20 Dec '15     home | more politics

The Silent Majority Comedy

In mid-September aboard the battleship USS Iowa, now in a California museum, Donald Trump declared "the silent majority – believe me – is back." Adding a little reality and helping himself with his usual speed and flexibility he said, "I don't think we have to call it a silent majority anymore… they're not silent."

The expression "silent majority" was used in 1800s to refer to the dead. It was revived by President Nixon in a televised speech in November 1969 as a counter to the growth of the anti-war movement. Nixon asked for support from "the great silent majority of my fellow Americans," and following the speech his approval ratings went up from 52 to 68 percent.

Most of us know that majority opinion doesn't always reflect wisdom. Nixon's plan for the war didn't work out as expected. (The Communists won as they had against the French, and Vietnam today is an ally of the US in the Southeast Asia region.) The majorities that elected Obama president are not seen by Trump supporters as having been wise. Yet in mid-December we see Trump supporters bragging about being a majority, with signs that read: "THE SILENT MAJORITY STANDS WITHE TRUMP."

Proclaiming themselves a silent majority is not an argument. It's a demonstration of simple-mindedness. For Trump, whose campaign made the signs, it's an attempt at bandwagon propaganda. it's politics as usual rather than authenticity. It'sTrump's lack of modesty – perhaps harmless in this instance. (But modesty is needed for good judgment when facing important issues).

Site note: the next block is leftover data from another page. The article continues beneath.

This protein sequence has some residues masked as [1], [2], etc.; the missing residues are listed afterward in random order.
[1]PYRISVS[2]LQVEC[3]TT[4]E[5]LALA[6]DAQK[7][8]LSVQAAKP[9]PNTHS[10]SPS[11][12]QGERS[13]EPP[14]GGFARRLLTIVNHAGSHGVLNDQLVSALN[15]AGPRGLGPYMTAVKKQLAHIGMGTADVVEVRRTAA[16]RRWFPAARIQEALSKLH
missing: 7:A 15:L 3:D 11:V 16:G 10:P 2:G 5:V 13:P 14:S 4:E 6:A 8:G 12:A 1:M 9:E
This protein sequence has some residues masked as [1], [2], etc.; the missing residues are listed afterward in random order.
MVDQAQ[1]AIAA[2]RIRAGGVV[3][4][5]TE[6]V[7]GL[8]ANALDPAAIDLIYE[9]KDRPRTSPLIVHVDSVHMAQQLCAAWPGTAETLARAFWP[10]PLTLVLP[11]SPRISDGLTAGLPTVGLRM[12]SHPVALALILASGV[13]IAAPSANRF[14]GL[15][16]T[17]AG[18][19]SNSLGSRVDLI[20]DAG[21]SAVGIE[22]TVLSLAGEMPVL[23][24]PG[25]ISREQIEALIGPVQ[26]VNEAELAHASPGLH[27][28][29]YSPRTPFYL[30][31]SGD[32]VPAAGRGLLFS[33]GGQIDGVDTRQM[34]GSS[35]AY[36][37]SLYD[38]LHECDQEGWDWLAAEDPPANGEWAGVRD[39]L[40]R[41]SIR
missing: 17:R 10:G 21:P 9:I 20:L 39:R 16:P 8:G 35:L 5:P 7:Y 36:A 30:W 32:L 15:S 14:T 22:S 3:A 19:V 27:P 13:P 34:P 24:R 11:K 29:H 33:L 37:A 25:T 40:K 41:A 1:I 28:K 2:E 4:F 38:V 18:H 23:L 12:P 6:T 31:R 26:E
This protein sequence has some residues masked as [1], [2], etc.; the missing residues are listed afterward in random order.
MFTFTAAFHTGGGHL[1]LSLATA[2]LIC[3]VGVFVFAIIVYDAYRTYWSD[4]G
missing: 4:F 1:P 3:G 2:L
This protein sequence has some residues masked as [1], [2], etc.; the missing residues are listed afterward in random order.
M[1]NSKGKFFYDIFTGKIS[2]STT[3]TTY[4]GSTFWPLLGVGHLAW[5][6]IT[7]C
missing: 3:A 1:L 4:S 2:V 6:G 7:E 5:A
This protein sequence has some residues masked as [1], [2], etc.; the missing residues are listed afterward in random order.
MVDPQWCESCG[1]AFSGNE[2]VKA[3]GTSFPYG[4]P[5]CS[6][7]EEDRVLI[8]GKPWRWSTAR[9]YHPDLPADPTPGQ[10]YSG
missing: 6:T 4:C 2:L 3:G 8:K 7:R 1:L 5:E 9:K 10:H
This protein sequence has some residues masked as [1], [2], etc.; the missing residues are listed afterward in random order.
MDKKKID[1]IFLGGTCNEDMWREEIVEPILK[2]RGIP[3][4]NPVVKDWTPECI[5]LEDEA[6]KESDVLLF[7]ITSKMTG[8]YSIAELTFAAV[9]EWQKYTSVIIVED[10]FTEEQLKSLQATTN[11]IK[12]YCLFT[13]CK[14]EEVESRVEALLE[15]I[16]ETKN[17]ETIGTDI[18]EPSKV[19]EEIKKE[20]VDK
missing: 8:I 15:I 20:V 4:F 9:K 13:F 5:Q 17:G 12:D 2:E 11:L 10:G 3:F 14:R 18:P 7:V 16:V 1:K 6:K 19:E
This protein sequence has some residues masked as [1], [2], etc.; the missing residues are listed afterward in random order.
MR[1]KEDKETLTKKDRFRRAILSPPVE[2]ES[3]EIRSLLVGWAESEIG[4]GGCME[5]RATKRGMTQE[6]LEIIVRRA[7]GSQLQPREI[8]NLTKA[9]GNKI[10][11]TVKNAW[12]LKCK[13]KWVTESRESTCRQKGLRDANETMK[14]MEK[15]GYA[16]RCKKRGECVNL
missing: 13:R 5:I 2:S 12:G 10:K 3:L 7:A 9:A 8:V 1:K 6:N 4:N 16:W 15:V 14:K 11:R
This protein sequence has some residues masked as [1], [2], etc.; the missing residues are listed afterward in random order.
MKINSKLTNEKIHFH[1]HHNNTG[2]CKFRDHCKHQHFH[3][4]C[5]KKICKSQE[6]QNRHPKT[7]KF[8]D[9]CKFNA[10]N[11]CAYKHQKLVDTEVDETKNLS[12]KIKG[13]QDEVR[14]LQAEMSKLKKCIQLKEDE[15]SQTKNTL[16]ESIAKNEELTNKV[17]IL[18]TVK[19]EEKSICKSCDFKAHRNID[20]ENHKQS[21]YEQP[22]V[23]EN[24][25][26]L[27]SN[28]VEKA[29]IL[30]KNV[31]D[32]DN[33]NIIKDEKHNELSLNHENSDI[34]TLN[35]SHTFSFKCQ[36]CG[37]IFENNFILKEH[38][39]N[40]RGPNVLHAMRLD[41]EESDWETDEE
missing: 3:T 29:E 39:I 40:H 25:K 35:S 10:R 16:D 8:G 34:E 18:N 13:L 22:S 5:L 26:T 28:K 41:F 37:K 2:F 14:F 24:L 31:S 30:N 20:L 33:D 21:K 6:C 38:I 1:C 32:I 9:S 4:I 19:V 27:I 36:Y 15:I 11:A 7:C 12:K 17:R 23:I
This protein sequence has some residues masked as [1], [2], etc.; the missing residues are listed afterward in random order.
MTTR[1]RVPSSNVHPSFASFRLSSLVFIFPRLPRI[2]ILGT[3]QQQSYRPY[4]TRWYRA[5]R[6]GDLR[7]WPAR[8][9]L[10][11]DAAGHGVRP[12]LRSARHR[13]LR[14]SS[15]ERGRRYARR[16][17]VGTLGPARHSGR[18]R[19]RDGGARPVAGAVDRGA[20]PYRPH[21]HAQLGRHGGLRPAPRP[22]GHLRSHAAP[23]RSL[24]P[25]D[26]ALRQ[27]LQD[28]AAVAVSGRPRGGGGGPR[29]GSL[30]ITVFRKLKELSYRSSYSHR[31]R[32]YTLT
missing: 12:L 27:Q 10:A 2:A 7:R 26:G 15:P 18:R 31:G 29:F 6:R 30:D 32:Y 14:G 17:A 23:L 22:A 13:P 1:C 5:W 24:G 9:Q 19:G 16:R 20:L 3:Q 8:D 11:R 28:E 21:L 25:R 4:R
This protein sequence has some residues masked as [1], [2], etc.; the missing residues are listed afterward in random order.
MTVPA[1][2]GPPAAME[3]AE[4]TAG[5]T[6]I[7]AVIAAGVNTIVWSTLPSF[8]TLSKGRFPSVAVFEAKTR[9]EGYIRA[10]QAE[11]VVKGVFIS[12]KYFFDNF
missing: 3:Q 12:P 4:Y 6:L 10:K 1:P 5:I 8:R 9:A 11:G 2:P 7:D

Trump does not have majority support among Republicans. A poll described in the Washington Post on December 18 has 10 percent of those identifying themselves as Democrats as supporting Trump, and it has a match-up between Hillary and Trump with Hillary at 53 percent and Trump at 40 percent.

The question is, would Trump be able to improve those numbers before November. Those opposed to him give him talking ammunition by distorting his position as, for example, Bernie Sanders did during the Democratic debate (on 19 Dec), claiming that Trump said that "all of the Mexicans, they're criminals and rapists." Trump never said "all Mexicans" anything. Whether Trump's propaganda about being the majority becomes a reality might depend on the abilities of his opposition to avoid hyperbole of their own. Today on ABC's This Week, Trump cut up George Stephanopoulos on the subject of Putin, Trump taking advantage of opportunities to make clarifications, seem reasonable and to sound tough.

And between now and November, Trump followers proclaiming themselves a member of the "silent majority" will not be a part of any televised clash of opinions.

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